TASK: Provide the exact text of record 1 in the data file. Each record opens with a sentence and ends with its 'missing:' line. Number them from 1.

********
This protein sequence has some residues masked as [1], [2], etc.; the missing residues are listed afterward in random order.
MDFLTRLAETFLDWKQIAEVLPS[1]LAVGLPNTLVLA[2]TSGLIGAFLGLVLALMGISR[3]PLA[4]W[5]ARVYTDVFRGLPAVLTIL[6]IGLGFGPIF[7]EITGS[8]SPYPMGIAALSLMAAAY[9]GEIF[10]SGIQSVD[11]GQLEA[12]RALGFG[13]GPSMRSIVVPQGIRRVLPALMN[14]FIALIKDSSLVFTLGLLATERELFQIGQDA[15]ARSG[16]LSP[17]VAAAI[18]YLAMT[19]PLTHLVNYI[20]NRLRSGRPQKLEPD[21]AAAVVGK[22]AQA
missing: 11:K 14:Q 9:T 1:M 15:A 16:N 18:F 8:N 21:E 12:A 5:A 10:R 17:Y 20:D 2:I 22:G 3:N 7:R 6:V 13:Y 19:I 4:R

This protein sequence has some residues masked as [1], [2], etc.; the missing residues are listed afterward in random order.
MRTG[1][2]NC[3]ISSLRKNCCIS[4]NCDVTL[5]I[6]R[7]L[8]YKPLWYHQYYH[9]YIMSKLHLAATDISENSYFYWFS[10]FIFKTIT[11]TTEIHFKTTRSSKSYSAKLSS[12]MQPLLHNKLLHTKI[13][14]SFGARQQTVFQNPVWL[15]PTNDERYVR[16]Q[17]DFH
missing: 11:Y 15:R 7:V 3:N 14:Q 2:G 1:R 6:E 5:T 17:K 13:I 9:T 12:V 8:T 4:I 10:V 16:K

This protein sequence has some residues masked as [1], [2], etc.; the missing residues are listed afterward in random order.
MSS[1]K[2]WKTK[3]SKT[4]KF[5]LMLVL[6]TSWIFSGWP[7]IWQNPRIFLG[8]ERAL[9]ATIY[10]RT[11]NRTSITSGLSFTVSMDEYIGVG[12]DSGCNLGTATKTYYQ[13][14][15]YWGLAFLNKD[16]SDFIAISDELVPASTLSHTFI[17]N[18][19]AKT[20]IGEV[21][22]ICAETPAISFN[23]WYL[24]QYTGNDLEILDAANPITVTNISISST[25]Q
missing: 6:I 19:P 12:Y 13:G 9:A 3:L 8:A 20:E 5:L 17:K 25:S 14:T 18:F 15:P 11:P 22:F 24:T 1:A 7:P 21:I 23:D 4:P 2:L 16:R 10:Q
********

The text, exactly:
This protein sequence has some residues masked as [1], [2], etc.; the missing residues are listed afterward in random order.
MDFLTRLAETFLDWKQIAEVLPS[1]LAVGLPNTLVLA[2]TSGLIGAFLGLVLALMGISR[3]PLA[4]W[5]ARVYTDVFRGLPAVLTIL[6]IGLGFGPIF[7]EITGS[8]SPYPMGIAALSLMAAAY[9]GEIF[10]SGIQSVD[11]GQLEA[12]RALGFG[13]GPSMRSIVVPQGIRRVLPALMN[14]FIALIKDSSLVFTLGLLATERELFQIGQDA[15]ARSG[16]LSP[17]VAAAI[18]YLAMT[19]PLTHLVNYI[20]NRLRSGRPQKLEPD[21]AAAVVGK[22]AQA
missing: 11:K 14:Q 9:T 1:M 15:A 16:N 18:F 8:N 21:E 12:A 5:A 10:R 17:Y 20:D 2:I 22:G 3:N 7:R 6:V 13:Y 19:I 4:R